These are the overarching questions that are occupying people's minds: How do we want to live? What kind of world do we want to leave behind for future generations? These challenges spur researchers around the world to find sustainable solutions and then turn acquired knowledge into innovations thanks to strong partners from science, industry, politics, associations, and society so that we can all benefit from them in our everyday lives. This is where RWTH wants to come in.

“RWTH's vision is to create a unique teaching and research environment where knowledge is created and transferred to the next generation of scientists, as well as to industry and society.

We want to find solutions that significantly impact today's and tomorrow's technological and scientific challenges. Fittingly, we stated this mission in our successful proposal in the latest round of the Excellence Strategy competition.”

Bringing GreenTech to the People

To specifically advance the key topic of GreenTech, RWTH developed an approach for offering the general public information in a format that is quick and easy to grasp. For example, a GreenTech Expo was set up twice in public spaces at Templergraben and Campus Melaten. The first offered insights into plastics and the circular economy, and the second delivered information on energy. Banners measuring 3.50 by 1.80 meters showed visualizations of the University's research approaches to ensure long-term sustainability in our plastics consumption and featured innovative research projects for successfully managing climate change.

The first GreenTech Expo shed light on the fact that we need to integrate plastics into a sustainable circular economy more efficiently – they are an established part of our everyday lives, after all. It also showcased intelligent material flow management in plastics recycling and explained how plastic waste can be turned into valuable resources. Also addressed on the banners were alternatives for conventional plastics – such as PLA, a polyester obtained from renewable raw materials that is biodegradable – or how better catalysts for producing bioplastics are being developed, among other things.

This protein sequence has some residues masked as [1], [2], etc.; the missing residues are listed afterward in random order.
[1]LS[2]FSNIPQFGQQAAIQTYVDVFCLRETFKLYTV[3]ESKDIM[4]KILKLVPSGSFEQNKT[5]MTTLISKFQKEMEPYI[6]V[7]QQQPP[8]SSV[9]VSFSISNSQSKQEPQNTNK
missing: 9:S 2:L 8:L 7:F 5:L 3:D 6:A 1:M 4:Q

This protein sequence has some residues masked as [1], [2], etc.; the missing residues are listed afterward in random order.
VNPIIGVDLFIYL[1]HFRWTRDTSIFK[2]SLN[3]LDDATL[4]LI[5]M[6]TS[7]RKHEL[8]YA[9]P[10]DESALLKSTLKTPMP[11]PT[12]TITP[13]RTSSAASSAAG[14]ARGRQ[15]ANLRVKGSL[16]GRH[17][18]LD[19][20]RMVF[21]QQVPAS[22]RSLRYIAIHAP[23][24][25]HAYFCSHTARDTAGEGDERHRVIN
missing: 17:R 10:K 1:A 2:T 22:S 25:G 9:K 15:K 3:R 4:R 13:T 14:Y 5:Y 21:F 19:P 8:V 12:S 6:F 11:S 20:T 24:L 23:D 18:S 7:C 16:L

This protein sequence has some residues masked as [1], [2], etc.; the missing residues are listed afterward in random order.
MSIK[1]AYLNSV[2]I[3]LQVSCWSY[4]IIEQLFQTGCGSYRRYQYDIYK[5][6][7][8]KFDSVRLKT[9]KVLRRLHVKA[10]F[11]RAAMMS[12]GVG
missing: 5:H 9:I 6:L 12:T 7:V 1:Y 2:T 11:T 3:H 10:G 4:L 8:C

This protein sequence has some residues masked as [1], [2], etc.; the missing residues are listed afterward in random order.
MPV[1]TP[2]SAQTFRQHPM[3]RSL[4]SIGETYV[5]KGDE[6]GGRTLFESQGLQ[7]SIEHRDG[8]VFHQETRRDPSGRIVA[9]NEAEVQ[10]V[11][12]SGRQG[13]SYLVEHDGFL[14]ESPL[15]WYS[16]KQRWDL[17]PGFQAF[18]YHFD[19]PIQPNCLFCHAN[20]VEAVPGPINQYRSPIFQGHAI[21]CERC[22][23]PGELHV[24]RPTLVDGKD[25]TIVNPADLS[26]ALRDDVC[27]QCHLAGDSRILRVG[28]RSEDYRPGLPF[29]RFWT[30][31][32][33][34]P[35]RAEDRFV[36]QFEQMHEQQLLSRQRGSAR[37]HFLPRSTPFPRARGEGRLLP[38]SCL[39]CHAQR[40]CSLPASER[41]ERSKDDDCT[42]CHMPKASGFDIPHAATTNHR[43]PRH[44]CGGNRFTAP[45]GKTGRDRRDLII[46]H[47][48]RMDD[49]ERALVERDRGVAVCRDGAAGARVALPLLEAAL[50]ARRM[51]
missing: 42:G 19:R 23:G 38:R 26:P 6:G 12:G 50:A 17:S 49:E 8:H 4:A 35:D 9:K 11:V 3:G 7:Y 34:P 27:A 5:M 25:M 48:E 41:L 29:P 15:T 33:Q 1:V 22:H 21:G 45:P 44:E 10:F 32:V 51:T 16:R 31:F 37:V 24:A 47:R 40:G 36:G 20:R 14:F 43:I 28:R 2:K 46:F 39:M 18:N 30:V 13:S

Heike Lachmann
Heike Lachmann

The topic of “Plastics and the Circular Economy” was the focus of the first GreenTech Expo.

GreenTech Expo II – Energy

The second Expo presented new energy sources such as hydrogen and numerous RWTH research projects. For example, NAUTILUS aims to reduce maritime transportation's environmental footprint by introducing an alternative hybrid genset for passenger ships through electrification and the use of liquefied natural gas (LNG). GreenTech Expo II visitors also learned how noise reduction could create greater acceptance for wind turbines, how road surfaces or road infrastructure can be used for solar energy, how deep geothermal energy – i.e. using geothermal energy at depths of between 400 and 5,000 meters – can make a significant contribution to a climate-neutral heating market, or how startup founders from RWTH have succeeded in offering an environmentally-friendly alternative to conventional electricity storage systems with sustainable electricity storage from used e-car batteries.


New Knowledge Hub Audio Format Launched